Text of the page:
Empty nest syndrome is a phenomenon that parents often experience when their children leave home for the first time, typically for college or university. It's a time marked by a mix of emotions, from pride and excitement for your child's newfound independence, to sadness, loneliness, and a sense of loss. After all, your role so far has been dominated by being a parent, and the house suddenly feeling empty can be a jarring reality.
Discussing the impact of kids leaving home for college
When children depart for college, it's not just their physical presence that leaves the home; it's the daily rituals, the laughter, the shared meals, the late-night conversations, and even the sibling squabbles that leave with them. The departure of a child can feel like a piece of the family puzzle is missing. Parents might also feel a sense of pride mixed with anxiety as they wonder how their child will navigate this new world of adulthood.
Moreover, parents often grapple with the question of their relevance and utility. They wonder, "What's my role now?" or "Who am I outside of being a parent?" This is where the existential crisis can set in, as parents begin to question their identity and purpose in a house that suddenly seems too quiet.
Anecdotes or real-life stories to establish an emotional connection
Consider Jane, a mother of two, whose youngest child left for college last fall. She narrated her experience of walking into her son's room after he'd left, the lingering scent of his cologne still in the air, his guitar propped against the corner. "I felt an overwhelming wave of sadness," she said, "It was like I could still hear his music playing, still see him sprawled on his bed, reading. And in that moment, it hit me, he was really gone."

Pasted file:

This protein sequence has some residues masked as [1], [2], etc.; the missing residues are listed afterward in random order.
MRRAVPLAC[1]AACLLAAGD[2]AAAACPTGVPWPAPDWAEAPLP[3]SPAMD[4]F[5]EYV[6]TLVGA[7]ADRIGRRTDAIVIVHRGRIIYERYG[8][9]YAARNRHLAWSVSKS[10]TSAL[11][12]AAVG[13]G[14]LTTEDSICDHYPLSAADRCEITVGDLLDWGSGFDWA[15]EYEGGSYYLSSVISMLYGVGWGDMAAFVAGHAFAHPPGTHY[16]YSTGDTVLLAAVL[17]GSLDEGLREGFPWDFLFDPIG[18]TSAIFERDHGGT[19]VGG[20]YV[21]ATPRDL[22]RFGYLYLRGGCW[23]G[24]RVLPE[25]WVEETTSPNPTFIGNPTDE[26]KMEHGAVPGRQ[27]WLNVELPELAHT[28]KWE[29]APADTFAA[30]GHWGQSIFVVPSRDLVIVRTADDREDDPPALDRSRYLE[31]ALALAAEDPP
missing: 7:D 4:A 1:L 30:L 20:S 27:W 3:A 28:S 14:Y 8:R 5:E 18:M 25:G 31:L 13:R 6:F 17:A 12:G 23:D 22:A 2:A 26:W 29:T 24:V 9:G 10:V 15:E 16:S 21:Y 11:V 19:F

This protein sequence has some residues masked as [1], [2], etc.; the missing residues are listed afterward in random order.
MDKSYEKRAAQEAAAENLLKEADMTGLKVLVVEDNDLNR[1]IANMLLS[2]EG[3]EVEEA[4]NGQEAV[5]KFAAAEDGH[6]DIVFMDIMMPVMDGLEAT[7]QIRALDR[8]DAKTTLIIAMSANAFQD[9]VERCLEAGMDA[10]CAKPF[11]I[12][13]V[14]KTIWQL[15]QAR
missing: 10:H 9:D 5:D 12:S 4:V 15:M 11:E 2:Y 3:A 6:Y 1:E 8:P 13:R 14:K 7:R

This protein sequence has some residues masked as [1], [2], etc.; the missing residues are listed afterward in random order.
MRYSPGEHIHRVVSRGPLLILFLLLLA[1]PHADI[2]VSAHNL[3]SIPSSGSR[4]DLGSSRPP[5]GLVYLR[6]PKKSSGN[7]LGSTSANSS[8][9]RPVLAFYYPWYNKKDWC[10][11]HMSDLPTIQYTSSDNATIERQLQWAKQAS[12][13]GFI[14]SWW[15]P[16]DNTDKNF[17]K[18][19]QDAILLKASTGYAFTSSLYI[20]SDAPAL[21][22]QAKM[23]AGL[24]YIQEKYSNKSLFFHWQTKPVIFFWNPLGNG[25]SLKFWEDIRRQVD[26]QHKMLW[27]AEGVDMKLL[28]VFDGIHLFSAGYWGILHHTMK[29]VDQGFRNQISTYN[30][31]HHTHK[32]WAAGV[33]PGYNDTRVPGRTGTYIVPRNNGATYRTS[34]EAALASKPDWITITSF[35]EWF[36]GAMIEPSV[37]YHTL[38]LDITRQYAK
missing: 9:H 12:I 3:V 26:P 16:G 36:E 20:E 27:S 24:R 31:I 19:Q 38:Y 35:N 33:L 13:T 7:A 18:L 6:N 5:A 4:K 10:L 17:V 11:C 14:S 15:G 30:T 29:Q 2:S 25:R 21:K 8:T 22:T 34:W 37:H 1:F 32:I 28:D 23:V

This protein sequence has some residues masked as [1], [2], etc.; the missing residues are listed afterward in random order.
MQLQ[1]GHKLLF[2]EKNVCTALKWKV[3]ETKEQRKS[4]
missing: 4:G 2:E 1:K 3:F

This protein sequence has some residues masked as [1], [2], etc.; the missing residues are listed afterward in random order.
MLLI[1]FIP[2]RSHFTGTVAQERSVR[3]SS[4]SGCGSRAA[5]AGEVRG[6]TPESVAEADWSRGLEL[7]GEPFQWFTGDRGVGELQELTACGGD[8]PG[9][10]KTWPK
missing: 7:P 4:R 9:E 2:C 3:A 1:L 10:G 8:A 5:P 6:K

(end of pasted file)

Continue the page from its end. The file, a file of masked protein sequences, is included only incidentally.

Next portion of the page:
Or think of Robert, a single dad whose daughter left for university. He spoke of the first grocery trip without her, when he reached to put her favorite cereal into the cart before realizing he didn't need to anymore. It was these small moments, he said, that truly underlined the reality of his empty nest.
These stories and countless others are examples of the very real, emotional impact the 'grown and flown' phase has on parents. It's a significant life change that can be both disheartening and liberating, leaving parents to grapple with an existential crisis while also learning to redefine their identity.